Environmental racism was one of the most surprising concepts I encountered during my undergrad. It had just never occurred to me that where and how we polluted our environment would be intentionally arranged to affect some racial communities more than others.
After the Second World War, for example, Chicago kindly provided African American veterans the opportunity to live in a housing community built atop an abandoned landfill. After serving their country and surviving the war these veterans came home to Altgeld Gardens Homes, a community that would have significantly high cancer rates because of exposure to toxic chemicals.
Then, in the 1970s and 80s, there was the Warren County PBC Landfill case, when the state of North Carolina decided to bury soil that had been contaminated with toxic polychlorinated biphenyls in Warren Country, a community with primarily black residents and a much lower income rate than the rest of the state.
With the very likely possibility of their drinking water being contaminated by the toxic material, residents, civil rights groups, environmental leaders, and clergymen all joined together to protest the state’s decision…
…and then got arrested.
According to the Commission for Racial Justice, conducted in 1987, “people of colour were twice as likely as Whites to live in a community with a commercial hazardous waste facility and three times as likely to have multiple facilities. ”
While there have been some changes in environmental standards since then, communities of colour living in the States continue to be affected by environmental racism.
There’s the more recent example of Hurricane Katrina, which devastated so many homes of black families that it led to this famous moment.
Not only was the response to the disaster slow, but “institutionalized racial segregation of neighborhoods” meant that black families were living in the areas of lower elevation most affected by the hurricane.
In fact, many communities of colour in America are still affected by institutionalized racial segregation today. In places like L.A. and D.C., for example, waste facilities are still grouped around areas where people of colour live.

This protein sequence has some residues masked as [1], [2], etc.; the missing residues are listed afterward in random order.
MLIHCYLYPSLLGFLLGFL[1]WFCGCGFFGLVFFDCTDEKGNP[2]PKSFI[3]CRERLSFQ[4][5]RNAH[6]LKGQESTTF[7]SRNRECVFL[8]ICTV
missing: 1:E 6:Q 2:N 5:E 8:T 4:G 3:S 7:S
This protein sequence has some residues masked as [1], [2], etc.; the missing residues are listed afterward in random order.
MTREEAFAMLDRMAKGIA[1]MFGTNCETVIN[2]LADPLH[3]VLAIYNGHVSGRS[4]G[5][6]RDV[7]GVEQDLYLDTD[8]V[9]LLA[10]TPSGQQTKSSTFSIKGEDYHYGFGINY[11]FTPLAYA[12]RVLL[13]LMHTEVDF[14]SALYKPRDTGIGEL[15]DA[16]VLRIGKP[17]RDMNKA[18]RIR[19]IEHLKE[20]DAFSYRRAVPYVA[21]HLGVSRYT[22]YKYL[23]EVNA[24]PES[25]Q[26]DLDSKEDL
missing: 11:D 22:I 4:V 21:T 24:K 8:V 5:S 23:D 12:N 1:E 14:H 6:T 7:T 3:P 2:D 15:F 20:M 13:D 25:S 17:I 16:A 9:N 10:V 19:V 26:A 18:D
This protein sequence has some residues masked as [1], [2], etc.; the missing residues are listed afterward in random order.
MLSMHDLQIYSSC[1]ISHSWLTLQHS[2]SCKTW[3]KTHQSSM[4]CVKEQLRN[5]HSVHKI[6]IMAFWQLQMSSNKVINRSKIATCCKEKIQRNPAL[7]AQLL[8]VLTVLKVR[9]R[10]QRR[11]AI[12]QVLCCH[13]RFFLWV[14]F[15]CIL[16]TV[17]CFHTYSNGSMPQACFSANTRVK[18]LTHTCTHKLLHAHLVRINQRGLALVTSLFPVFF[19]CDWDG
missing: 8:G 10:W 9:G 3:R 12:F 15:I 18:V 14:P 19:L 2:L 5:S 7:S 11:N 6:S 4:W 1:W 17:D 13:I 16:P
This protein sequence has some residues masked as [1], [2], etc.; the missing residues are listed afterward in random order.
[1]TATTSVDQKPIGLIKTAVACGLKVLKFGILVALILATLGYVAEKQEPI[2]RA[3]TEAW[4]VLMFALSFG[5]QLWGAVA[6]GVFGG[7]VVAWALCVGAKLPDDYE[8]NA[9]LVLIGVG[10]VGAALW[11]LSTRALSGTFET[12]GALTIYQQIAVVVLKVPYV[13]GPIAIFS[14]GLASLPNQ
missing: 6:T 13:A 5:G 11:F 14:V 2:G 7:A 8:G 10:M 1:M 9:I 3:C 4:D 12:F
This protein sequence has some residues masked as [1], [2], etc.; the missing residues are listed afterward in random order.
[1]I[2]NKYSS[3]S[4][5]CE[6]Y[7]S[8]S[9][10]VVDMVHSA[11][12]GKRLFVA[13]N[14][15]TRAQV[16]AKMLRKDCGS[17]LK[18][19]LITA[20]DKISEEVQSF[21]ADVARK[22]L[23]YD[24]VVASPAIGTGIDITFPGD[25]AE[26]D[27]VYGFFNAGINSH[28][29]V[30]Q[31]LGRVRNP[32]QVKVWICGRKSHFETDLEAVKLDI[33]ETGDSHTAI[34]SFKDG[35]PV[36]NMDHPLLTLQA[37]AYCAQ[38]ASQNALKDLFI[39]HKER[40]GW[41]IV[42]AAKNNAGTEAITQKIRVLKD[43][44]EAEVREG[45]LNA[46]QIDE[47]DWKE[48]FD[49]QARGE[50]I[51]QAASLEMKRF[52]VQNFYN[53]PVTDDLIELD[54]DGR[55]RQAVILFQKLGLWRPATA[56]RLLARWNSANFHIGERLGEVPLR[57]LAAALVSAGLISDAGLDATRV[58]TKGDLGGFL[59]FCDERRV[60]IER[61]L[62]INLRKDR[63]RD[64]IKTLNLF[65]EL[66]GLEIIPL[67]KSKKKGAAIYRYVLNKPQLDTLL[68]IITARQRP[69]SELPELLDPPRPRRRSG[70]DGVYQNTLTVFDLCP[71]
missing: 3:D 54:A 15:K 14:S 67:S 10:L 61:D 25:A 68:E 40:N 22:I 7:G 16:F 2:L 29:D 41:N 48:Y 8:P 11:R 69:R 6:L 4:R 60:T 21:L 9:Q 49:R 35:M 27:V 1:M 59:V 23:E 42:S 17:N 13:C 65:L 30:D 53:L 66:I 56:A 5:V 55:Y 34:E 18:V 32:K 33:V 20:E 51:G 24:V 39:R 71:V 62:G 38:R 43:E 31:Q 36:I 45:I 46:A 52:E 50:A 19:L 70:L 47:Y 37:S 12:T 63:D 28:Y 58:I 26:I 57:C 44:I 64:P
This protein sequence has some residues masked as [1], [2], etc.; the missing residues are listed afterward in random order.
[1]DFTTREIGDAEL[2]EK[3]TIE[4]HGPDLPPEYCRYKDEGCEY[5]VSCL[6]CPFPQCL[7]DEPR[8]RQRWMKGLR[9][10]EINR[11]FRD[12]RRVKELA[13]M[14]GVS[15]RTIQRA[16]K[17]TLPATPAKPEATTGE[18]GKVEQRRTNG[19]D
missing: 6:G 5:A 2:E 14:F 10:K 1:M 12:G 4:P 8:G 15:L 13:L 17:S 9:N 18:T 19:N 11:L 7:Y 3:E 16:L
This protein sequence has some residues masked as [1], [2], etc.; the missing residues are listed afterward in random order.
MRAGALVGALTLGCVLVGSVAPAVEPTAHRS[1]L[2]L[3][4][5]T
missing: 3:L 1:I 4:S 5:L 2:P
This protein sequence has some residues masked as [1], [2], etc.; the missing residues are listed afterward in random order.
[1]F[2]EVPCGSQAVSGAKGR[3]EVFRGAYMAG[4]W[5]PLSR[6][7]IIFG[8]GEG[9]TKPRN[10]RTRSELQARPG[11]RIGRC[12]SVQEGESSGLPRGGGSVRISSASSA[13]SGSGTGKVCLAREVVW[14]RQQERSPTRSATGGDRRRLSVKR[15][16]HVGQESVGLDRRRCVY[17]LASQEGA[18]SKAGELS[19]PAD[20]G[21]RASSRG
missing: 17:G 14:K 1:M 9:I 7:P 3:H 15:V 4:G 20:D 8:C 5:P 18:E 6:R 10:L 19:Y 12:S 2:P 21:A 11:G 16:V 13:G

For example, at Fort Chipewyan, downstream from the oil sands tailing ponds, “Cancer occurrence increased significantly with participant employment in the oilsands and with the increased consumption of traditional foods and locally caught fish.”
Likewise, in Canada’s “Chemical Valley” the Aamjiwnaang First Nation have been experiencing “unusually low male birth rate and slew of other reported health issues”.
Cloud Makers from Rachel Deutsch on Vimeo.
There’s also the problem with access to clean water on many reserves. According to Health Canada data, “two-thirds of all First Nation communities in Canada have been under at least one drinking water advisory at some time in the last decade”. Some have been forced to boil their tap water for over 20 years.
Often, when this issue comes up in a social discussion, settler-Canadians will blame reserve councils for not handling the issue first hand. What these Canadians don’t realize is that reserve governments are often caught between Federal and Provincial red tape when trying to resolve these issues.
The problem of environmental racism here in Canada may have been one of the contributing factors for the massive liberal sweep we saw in this year’s election. Our new Prime Minister, Justin Trudeau, was one of the only candidates who promised to address the conditions on reserves, and in response, First Nations communities came out to the polls in droves.
Environmental racism is still a formidable problem both in Canada and the States, yet it continues to be a concept that many people haven’t even heard about. As scholars and activists work to draw attention to these issues, one can only hope that those of us who aren’t directly affected might finally start to care.